Federal judge rejects parent ask to halt Cobb Schools mask mandate

May 6—A federal judge has denied a request from a group of Cobb Schools parents that would have paused the school district's enforcement of its mask requirement for students, COVID-19 contact tracing policy and quarantine requirements.

U.S. District Court Judge Thomas Thrash Jr. denied the parents' request at a virtual hearing Wednesday, according to court documents.

The parents in the case — Caryn Sonderman, Matt Gill, Andrei Marcu, Gretchen Brocard, John Hanson and Erin White — were seeking a temporary restraining order barring the school system from continuing its enforcement of the mandate, which has been recommended by federal, state and local public health officials.

Thrash's decision does not end the case. For the case to be dropped, the Cobb School District would have to file a motion to dismiss and a decision would have to be made on that ruling.

Mitch Skandalakis, co-counsel with attorney Robert Madayag in representing the parents, told the MDJ the court simply chose to ignore their evidence and "bow down to the school system."

"Obviously we're extremely disappointed in light of the fact that the ruling apparently was made without any evidence presented by the school board that there was science behind their decision-making," Skandalakis said, adding that the school district said it was following Centers for Disease Control recommendations. "The CDC has not produced any statistical analysis when it comes to how the wearing of masks by children for eight hours a day affects them."

Skandalakis said he and the other attorneys representing the parents, on the other hand, provided "direct evidence through affidavits" that the plaintiffs' children were being harmed "physically and mentally by the wearing of these masks."

Some of those filings included examples of the effects that prolonged use of N95 and surgical masks could have on an individual's health. One study they cite found that most adult health care workers who used the masks for an hour suffered headaches, rash, acne, skin breakdown, and impaired cognition.

"Now, imagine what this is like for a child or teenager after 8 hours!" a May 3 filing states.

Another concern for the plaintiffs, Skandalakis said, was that some of those children who couldn't attend school "due to this ridiculous policy," had individualized education plans and were denied access to extra academic help.

The complaint filed on behalf of the parents also cites studies that detail the negative effects of increased screen time.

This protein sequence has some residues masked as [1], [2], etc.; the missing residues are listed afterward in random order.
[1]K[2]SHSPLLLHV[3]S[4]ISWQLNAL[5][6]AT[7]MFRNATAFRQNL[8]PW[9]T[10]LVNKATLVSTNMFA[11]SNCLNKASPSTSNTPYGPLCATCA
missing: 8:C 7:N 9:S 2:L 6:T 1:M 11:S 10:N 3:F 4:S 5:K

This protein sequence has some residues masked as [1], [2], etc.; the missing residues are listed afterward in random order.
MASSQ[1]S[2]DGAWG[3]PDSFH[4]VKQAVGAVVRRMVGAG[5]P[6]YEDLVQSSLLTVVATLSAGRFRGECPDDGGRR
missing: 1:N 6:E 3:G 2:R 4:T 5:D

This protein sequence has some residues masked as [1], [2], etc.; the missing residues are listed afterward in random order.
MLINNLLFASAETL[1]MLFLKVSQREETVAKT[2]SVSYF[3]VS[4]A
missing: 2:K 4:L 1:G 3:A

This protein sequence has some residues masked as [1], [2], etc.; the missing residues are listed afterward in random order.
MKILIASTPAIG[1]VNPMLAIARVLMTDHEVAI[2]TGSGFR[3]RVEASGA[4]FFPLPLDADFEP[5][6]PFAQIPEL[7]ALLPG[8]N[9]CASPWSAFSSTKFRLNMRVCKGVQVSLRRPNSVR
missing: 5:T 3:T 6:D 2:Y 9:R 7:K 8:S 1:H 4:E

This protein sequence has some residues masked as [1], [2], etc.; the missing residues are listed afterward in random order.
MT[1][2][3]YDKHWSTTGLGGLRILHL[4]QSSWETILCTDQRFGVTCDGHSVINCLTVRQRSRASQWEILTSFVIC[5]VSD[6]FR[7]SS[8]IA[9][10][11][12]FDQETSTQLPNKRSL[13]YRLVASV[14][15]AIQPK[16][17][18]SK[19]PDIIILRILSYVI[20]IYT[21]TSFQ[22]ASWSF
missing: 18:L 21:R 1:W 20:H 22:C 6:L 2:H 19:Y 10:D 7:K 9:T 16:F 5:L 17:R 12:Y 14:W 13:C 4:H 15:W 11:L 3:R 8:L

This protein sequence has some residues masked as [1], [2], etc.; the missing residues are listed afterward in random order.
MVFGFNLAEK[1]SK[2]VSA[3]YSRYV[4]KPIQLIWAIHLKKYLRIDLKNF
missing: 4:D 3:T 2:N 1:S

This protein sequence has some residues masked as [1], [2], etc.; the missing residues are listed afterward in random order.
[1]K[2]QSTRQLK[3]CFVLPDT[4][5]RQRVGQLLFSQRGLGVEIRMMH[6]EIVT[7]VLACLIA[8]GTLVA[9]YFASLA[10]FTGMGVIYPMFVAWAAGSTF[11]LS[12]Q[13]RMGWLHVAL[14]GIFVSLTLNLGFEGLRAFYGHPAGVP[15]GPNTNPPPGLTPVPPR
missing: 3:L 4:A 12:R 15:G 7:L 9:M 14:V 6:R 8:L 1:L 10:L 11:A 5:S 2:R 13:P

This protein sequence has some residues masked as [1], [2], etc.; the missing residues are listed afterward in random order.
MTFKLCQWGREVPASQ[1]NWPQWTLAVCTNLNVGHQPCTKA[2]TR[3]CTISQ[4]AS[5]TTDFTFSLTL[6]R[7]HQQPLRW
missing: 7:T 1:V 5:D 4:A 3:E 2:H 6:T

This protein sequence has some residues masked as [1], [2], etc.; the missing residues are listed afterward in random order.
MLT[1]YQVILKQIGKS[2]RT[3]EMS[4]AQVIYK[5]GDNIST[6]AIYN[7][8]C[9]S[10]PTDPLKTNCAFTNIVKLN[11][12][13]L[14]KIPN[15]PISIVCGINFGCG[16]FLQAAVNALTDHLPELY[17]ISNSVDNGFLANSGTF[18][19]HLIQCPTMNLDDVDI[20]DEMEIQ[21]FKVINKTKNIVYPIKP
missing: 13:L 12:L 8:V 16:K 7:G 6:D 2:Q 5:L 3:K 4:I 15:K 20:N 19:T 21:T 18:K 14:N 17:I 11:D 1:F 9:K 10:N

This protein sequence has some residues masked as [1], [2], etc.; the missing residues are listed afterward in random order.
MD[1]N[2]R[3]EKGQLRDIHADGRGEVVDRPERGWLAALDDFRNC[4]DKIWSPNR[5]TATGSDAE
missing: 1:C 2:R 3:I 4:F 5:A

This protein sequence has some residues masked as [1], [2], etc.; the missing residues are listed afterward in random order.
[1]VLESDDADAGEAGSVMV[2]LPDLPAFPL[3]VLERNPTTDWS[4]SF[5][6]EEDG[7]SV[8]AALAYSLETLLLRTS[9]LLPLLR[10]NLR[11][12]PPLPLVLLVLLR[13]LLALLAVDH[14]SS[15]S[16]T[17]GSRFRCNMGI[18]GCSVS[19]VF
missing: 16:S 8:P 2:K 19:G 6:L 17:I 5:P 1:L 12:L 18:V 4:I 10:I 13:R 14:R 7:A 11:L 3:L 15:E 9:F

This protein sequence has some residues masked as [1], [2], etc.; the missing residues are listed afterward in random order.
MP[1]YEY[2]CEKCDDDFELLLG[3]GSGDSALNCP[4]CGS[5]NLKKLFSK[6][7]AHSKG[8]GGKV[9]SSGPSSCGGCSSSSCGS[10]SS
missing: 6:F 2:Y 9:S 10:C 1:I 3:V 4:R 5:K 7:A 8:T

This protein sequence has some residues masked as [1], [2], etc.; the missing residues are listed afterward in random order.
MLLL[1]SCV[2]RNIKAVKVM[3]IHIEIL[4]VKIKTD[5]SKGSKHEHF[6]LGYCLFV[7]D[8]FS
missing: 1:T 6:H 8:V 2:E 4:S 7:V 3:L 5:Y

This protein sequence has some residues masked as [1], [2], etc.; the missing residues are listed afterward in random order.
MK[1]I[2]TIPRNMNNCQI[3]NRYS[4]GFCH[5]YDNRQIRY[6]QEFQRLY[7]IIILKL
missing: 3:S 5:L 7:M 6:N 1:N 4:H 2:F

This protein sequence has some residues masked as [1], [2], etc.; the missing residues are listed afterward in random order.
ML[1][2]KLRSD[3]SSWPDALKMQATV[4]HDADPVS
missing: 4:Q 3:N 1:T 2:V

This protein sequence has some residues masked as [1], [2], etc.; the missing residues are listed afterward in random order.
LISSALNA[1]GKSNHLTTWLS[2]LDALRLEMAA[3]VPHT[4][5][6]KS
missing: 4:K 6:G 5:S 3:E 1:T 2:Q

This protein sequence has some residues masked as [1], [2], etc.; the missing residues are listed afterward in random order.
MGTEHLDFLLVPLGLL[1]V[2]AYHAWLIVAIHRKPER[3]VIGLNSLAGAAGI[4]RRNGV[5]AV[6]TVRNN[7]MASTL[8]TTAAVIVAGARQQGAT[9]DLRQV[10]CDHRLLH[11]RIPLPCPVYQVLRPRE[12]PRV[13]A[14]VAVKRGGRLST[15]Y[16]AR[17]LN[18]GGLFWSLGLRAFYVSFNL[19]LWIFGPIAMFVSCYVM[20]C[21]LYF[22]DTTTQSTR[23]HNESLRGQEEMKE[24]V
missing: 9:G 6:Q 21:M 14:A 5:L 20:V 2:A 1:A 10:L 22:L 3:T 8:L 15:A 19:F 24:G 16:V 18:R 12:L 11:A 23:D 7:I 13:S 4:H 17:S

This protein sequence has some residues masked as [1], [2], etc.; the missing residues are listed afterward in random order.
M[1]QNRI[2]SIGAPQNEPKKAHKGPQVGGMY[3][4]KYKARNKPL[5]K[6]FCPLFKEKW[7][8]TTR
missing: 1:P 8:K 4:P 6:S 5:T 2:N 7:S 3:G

District students who do not want to wear a mask must attend virtually rather than in-person. Virtual learning is substandard, the attorneys argue; as such, the mandate has created "two separate, segregated and unequal classes of students," the complaint reads, invoking Brown v. Board of Education.

A school district spokesperson only provided the MDJ with a statement in response to the Wednesday ruling:

"While we cannot comment on ongoing litigation, we are confident the facts and law will speak for themselves."

In an April 29 filing, the district's attorneys said the parents are trying to block efforts to "protect its students and employees from the deadly virus" that has killed 3 million people worldwide and more than 19,000 in Georgia.

"Armed with a scattershot collection of articles, tweets, and online postings cherrypicked from the internet, Plaintiffs ask for an 'emergency' temporary restraining order to halt a mask mandate and contact-tracing protocols that CCSD began implementing over six months ago to reduce the spread of COVID-19 in its schools," the district's response states. "In filing this motion, Plaintiffs favor their own interests over the public's wellbeing, ignore recommendations from health experts at every level of government, and disregard months of court decisions upholding the legality of COVID-19 safety measures across the country."

In their response, the district rejected the notion its mask mandate is discriminatory, in particular the plaintiffs' comparison of the mandate to Jim Crow-era racial segregation.

"Plaintiffs' claim that Brown (v. Board of Education) prohibits CCSD from offering face-to-face and virtual instructional options to students on a race-neutral basis stretches Brown beyond recognition and ignores its importance as a landmark ruling for racial equality," the response reads.

The response also includes language from various health departments, at local, state and federal levels that show the district was acting on the recommendations of health experts.

The bottom line, according to the district's response, is that the plaintiffs' claims hinge on their personal disagreement with mask mandates and the efficacy of masks in protecting against COVID-19 transmission.

"But their non-expert opinions on this issue are irrelevant."

Skandalakis said his team is examining whether they'll appeal the judge's decision. He also said he did not know when a filing from the Cobb School District might come.

Follow Thomas Hartwell on Twitter at twitter.com/MDJThomas.